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Early Childhood Education and Care secretary talks about stabilizing families with new funds

La Esperanza

At any given time there are about 2,300 children in foster care in New Mexico and only a small fraction are waiting for adoptive families.

Secretary Elizabeth Groginsky, secretary of the state's Early Childhood Education and Care Department, said most kids in the child welfare system are under the age of five and programs like home visiting can connect young families who are struggling with housing and employment to resources and help build confidence to keep families together.

"When a family is stressed, they don’t know if they have enough money, they’re concerned about their child’s development, and they don’t know where to go, that’s when I think we see more of that stress result in parenting practices that are not supportive of their child" said Groginsky.

Groginsky also added that early intervention is crucial, especially after the pandemic, to help families detect developmental problems early on.

KUNM recently explored the many problems with the state’s foster care system on several Let’s Talk New Mexico shows. But the state is also investing tens of millions of dollars into early childhood care and education and we wanted to see how that might help stabilize families before foster care enters the picture. Secretary Groginsky had this to say about getting families the support they need.

SECRETARY ELIZABETH GROGINSKY: We have a very important role to play in making sure that families feel safe, supported, and have access to the very important programs home visiting childcare, pre K.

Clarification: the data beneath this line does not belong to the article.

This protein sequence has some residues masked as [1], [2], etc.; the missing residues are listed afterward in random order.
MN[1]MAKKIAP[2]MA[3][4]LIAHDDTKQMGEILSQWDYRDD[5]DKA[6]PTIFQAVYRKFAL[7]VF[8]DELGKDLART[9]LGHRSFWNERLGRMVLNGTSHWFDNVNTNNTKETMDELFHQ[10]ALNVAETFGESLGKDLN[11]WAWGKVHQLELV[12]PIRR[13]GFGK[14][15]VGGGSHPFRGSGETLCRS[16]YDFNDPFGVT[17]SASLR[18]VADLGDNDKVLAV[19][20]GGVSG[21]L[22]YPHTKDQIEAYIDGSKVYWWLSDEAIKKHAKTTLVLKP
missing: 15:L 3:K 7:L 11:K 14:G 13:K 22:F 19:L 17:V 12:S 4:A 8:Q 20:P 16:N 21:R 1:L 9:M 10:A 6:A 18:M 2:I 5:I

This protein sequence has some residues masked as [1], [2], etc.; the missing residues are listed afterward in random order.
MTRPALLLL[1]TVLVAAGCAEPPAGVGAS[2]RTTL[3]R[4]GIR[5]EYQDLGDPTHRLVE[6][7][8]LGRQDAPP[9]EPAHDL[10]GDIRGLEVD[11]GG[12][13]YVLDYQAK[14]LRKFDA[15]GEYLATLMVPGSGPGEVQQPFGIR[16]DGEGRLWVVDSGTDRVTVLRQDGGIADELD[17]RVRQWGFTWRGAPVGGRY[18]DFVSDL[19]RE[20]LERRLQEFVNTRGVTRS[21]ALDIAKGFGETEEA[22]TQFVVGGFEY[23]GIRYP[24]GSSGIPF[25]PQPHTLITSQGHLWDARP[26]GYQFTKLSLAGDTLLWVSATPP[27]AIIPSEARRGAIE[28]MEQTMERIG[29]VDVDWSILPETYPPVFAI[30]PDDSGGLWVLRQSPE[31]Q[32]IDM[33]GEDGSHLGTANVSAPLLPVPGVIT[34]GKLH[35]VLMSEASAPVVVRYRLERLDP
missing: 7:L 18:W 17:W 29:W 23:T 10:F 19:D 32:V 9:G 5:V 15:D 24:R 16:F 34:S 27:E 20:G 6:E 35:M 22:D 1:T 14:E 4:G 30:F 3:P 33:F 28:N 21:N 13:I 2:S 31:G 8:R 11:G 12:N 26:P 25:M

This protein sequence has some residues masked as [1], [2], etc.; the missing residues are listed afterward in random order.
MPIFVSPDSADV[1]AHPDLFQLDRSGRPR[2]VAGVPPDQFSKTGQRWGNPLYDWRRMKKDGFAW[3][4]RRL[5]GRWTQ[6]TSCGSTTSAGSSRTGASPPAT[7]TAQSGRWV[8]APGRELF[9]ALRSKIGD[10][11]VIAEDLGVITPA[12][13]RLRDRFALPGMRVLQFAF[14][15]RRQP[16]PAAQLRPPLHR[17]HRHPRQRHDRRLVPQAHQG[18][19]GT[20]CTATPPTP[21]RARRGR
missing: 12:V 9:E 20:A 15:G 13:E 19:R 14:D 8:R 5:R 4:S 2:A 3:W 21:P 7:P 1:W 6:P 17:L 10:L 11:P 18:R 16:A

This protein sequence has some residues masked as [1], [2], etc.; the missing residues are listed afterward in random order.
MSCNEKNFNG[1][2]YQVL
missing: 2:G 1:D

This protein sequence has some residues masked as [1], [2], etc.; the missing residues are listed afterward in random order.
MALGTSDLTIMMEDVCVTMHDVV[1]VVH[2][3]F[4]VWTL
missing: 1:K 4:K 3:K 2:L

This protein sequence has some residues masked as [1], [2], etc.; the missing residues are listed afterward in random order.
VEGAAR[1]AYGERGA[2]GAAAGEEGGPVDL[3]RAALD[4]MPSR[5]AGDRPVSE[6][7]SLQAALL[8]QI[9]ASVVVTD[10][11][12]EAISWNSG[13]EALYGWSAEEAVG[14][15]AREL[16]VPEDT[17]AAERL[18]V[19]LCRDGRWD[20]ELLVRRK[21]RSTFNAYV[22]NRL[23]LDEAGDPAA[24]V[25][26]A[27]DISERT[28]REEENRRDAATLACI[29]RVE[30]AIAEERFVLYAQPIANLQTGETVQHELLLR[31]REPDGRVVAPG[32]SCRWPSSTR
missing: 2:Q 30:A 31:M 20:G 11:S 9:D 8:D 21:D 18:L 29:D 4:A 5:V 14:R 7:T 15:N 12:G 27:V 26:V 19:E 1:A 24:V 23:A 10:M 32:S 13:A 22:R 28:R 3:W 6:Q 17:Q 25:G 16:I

So we work very closely with the Children, Youth and Families Department in thinking through how do our systems intersect? And how do we first and foremost, make sure that all families across New Mexico have access to these kinds of high quality evidence-based programs and services that are proven to reduce child maltreatment, improve child developmental outcomes, and strengthen that parenting, positive parenting that happens in the home.

KUNM: You mentioned all the resources you're providing parents and, last November, voters chose to amend the [state] constitution to allocate additional money to early childhood amounting to about $150 million to your agency. How is this funding crucial to keeping families both healthy and together?

SEC GROGINSKY: We've already seen it in the first term of this administration, the way we have expanded access to full day pre-K and expanded access to childcare assistance. Childcare is, the cost of it is out of reach for most families. So being able to both expand to up to 400% of poverty, which for a family of four is $120,000 [annual income], has made it easier for more families to get the care and the support they need, which again reduces their stress. Those caregivers are helping them with tips and things that they can do to support their child.